Hybrid Agility Challenges Part 2: Different timezones make things harder.

Last month at Code Mash, I spoke about making hybrid agility work. When I talk about hybrid agility, I do not mean agile-waterfall hybrid. I mean when some folks are on site and some folks aren’t or when a team is not collocated. This can include distributed teams, or teams that have the freedom to choose where and when they work.

A lot of the challenges listed by participants included timezones as a challenge. Multiple timezones, coordinating timezones, multiple hours of lunch time due to multiple timezones, and team members with 0 timezone overlap. Timezones do indeed make things more difficult, especially if you have a team that’s distributed all over the world.

Prior to the pandemic, it seemed that there were more agilists that favored collocation than remote or hybrid, but many began to challenge that idea after good experiences working remotely in 2020 and beyond. The one big thing we had going for us was that for most, it was one mode, remote. Things are always easier if everyone is connecting / working in the same mode, remote or on-site, but timezones make even single mode working like that a bit more challenging.

Add in hybrid working to the mix and things are more complicated still.

That’s always going to be challenging, unless you get really good at asynchronous communication and matching up/compromising timezone overlaps. Which is hard to do without just doing it over time and gaining the experience. I’m going to sound like a broken record here, but please don’t stop reading. You need working agreements.

This might feel like I’m lecturing you, but the practice of working agreements helps set up a protocol for how you work with your colleagues, not just for keeping things running well, but most importantly providing a tool and artifact that can be used when things aren’t running well.

Working agreements help the team help themselves – and are also really great for people who may have more differences than things in common (like timezones, extroversion vs introversion, cultures or backgrounds, for example).

The more differences between team members the more chance for conflict. This can be very healthy. You want conflict on the product you are building or the goal you are striving for because this helps innovate and create better outcomes. Different perspectives help you problem solve better. A lot of team conflict though, has more to do with expectations mismatch between colleagues, or assumptions made, communication missed, or things not working for someone or more than one someone.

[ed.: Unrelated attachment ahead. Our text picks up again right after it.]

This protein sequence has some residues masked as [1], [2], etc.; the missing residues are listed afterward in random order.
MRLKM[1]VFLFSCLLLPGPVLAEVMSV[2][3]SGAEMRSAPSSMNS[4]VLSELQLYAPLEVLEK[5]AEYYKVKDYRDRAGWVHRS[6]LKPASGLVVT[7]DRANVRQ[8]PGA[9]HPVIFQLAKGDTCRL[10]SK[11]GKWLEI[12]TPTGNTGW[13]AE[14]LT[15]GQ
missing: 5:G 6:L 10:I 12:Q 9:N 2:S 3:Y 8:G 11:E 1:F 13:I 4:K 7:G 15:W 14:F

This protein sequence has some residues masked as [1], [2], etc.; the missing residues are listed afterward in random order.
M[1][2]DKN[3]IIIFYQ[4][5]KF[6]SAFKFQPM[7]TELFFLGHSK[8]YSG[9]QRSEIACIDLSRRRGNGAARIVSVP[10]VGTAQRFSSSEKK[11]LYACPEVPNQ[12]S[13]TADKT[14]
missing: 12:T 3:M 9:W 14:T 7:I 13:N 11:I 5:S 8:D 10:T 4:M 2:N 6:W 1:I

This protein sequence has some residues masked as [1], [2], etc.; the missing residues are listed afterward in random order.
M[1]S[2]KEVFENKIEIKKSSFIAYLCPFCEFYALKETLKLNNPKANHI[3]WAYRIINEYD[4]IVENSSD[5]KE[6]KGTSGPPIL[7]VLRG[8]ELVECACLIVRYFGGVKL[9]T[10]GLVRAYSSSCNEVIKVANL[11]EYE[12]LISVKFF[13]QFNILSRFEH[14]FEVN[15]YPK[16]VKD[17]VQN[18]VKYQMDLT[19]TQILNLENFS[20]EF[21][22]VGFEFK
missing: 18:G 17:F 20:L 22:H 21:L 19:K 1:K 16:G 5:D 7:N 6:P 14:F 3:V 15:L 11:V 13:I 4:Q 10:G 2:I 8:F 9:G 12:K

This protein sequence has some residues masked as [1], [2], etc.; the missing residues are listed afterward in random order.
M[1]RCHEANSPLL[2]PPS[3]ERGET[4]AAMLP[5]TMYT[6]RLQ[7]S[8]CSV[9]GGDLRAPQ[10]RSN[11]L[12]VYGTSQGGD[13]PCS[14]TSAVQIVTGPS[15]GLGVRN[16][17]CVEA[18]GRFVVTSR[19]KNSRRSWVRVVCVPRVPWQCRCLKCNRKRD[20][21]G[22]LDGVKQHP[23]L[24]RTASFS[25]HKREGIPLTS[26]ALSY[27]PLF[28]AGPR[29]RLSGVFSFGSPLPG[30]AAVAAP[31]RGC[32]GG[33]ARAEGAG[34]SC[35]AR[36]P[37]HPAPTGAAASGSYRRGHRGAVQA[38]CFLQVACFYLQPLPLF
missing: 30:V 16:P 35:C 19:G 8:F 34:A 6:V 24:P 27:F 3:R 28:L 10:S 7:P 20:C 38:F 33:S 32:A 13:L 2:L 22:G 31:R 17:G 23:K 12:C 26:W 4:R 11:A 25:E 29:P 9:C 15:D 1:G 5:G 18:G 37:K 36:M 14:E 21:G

It never ceases to amaze me when people come into a retrospective and dismiss an idea or make a suggestion to remove a way of running the retro that doesn’t factor in that everyone doesn’t think, nor prefer the same things as one individual person, or one homogenous group does. I’ve run a lot of retrospectives in my life and I am very mindful and deliberate about the format, agenda and how activities are executed in them. If I’m asking everyone to silently write, there’s a reason. Sure it might feel like speaking out loud is faster, but you never know who in the room isn’t sharing as much if you don’t try something like this. There might be someone in the room who doesn’t get as much airtime, or someone who is most comfortable expressing their thoughts in writing or someone who needs time to reflect in order to share what they have to say. There are so many reasons why silent writing might be selected as part of a retro.

Regardless of where this insight or request comes from though, when someone raises a challenge with the team’s way of working, there’s a great opportunity for the team to evolve and try something to help. A team member might speak up and say something like “Our team has more work than we can complete. When I don’t hear there is urgency on help that is requested, I think there is time for me to finish whatever I am doing, or I take my time responding. If you need something urgently, or with a time component, please tell me so I can respond accordingly.”